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    Research Letter
    February 5, 2020

    Trends in Liver Disease Etiology Among Adults Awaiting Liver Transplantation in the United States, 2014-2019

    Author Affiliations
    • 1Division of Gastroenterology and Hepatology, Alameda Health System, Highland Hospital, Oakland, California
    • 2Sanford School of Medicine, University of South Dakota, Sioux Falls
    • 3Avera Transplant Institute, Sioux Falls, South Dakota
    JAMA Netw Open. 2020;3(2):e1920294. doi:10.1001/jamanetworkopen.2019.20294

    Effective therapies for the hepatitis C virus (HCV) have transformed the landscape of chronic liver disease in the United States. Alcohol-associated liver disease (ALD) and nonalcoholic steatohepatitis (NASH) have emerged as significant clinical and economic health care burdens.1,2 Lack of effective therapies for ALD and NASH contribute to increasing disease severity among patients with these diseases, leading to cirrhosis and end-stage liver disease requiring liver transplantation (LT). In this cohort study, we updated assessments of liver disease etiology trends among adults awaiting LT in the United States.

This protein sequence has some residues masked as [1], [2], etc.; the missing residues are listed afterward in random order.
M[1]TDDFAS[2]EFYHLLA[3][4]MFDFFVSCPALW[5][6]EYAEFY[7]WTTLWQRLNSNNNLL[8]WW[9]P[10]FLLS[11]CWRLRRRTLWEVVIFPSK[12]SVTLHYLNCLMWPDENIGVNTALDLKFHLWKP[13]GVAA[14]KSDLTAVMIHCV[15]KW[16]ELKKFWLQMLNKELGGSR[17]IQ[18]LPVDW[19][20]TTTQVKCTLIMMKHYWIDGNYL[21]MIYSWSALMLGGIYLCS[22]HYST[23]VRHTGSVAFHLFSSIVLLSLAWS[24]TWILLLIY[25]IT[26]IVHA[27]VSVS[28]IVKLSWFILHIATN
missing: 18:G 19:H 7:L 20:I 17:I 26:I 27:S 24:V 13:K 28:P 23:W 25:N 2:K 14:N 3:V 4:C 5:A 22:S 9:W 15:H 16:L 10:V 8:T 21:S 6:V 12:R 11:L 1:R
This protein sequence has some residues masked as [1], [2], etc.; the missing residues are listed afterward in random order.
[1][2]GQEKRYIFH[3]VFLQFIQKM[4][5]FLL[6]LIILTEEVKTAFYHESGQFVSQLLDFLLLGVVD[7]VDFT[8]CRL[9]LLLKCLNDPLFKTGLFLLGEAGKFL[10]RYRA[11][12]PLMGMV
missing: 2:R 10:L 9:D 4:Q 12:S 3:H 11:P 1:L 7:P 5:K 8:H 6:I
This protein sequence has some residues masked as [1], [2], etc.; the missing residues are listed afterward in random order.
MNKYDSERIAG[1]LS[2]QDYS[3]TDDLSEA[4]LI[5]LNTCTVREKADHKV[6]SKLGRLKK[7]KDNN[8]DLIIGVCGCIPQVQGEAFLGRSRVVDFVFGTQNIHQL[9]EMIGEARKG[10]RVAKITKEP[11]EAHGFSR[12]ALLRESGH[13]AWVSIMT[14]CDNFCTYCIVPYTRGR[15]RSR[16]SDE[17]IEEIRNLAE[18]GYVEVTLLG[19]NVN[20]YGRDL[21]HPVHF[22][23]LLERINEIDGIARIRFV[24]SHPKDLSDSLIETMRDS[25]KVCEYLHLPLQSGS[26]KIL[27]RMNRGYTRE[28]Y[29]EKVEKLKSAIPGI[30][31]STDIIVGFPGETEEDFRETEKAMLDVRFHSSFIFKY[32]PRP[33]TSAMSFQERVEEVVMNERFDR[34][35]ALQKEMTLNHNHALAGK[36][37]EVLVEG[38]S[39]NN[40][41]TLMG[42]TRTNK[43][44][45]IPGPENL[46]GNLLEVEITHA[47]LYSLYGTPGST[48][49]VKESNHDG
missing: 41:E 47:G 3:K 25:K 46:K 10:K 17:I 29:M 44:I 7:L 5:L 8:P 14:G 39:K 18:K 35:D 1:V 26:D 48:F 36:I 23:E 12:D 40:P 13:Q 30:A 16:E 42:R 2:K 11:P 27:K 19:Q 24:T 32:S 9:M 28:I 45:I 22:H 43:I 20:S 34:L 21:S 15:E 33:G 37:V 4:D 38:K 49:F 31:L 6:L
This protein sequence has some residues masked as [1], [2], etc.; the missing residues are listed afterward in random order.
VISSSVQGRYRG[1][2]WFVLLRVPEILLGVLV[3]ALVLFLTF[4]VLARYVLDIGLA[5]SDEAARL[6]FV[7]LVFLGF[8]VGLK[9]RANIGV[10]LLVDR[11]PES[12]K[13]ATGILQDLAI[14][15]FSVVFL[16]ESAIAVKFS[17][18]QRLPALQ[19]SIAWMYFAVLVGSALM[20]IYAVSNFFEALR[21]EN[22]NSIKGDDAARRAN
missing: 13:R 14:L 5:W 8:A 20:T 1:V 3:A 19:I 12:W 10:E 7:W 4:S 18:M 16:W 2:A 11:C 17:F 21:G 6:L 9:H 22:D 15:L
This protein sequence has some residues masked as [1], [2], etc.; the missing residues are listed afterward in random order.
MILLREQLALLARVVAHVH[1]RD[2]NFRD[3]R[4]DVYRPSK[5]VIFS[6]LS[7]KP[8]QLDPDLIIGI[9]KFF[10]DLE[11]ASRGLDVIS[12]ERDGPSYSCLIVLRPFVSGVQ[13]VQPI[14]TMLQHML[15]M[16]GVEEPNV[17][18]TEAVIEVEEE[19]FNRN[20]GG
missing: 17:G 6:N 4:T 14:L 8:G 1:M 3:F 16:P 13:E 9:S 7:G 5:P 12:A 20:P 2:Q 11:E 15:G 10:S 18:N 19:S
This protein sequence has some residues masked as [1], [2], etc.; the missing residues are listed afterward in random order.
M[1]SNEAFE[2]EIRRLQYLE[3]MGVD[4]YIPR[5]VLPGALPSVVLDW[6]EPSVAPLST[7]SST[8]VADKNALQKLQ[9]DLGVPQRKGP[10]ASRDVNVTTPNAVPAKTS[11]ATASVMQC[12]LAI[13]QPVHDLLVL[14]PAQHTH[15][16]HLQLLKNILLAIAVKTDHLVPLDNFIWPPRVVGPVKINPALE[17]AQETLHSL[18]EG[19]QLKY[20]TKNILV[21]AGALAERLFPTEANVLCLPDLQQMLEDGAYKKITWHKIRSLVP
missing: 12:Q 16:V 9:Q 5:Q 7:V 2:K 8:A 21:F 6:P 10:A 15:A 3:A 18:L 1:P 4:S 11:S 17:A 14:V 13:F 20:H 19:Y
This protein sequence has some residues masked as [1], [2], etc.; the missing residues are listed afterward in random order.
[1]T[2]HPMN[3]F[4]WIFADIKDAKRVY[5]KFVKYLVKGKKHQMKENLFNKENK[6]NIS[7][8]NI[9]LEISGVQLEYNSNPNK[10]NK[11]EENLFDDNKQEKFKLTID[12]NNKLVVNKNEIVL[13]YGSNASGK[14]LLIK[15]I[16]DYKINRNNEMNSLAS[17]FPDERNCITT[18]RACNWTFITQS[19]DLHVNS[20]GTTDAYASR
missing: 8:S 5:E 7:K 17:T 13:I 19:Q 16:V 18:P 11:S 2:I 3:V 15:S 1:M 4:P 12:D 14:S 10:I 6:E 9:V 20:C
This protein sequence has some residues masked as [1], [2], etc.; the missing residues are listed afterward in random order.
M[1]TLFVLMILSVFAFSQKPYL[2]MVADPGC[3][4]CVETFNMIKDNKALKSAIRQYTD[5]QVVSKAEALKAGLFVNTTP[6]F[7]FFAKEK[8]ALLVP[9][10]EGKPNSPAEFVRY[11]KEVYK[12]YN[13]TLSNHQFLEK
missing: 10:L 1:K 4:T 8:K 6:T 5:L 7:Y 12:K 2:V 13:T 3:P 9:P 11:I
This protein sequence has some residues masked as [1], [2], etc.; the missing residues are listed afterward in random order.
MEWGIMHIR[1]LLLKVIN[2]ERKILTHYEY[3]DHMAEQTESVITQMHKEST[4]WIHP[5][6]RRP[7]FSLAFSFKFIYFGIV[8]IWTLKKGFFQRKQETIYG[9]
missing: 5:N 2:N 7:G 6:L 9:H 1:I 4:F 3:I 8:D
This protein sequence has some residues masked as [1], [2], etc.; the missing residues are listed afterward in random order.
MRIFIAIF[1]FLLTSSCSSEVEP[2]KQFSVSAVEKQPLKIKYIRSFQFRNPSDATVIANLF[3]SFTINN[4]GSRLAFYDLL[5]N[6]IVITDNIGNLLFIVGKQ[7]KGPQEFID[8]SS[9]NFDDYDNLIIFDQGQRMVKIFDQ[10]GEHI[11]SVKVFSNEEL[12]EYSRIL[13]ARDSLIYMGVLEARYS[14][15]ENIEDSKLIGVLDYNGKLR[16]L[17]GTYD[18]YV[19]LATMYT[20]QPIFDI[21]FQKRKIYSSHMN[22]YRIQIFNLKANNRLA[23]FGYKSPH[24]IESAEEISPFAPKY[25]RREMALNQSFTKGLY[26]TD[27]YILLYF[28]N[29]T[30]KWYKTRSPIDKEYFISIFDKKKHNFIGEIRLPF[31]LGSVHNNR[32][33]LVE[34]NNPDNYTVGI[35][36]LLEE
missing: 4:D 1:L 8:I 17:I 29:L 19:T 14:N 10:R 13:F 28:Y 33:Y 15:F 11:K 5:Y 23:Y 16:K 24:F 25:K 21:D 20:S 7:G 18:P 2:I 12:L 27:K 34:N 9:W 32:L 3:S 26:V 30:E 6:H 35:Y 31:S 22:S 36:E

Using the United Network for Organ Sharing database from January 1, 2014, to March 31, 2019, this cohort study evaluated trends in liver disease etiology among adults registered for LT waiting lists in the United States. This study followed the Strengthening the Reporting of Observational Studies in Epidemiology (STROBE) reporting guideline. The Alameda Health System institutional review board granted exempt status and a waiver of informed consent given that the study used deidentified data from a large database and did not pose more than minimal risk.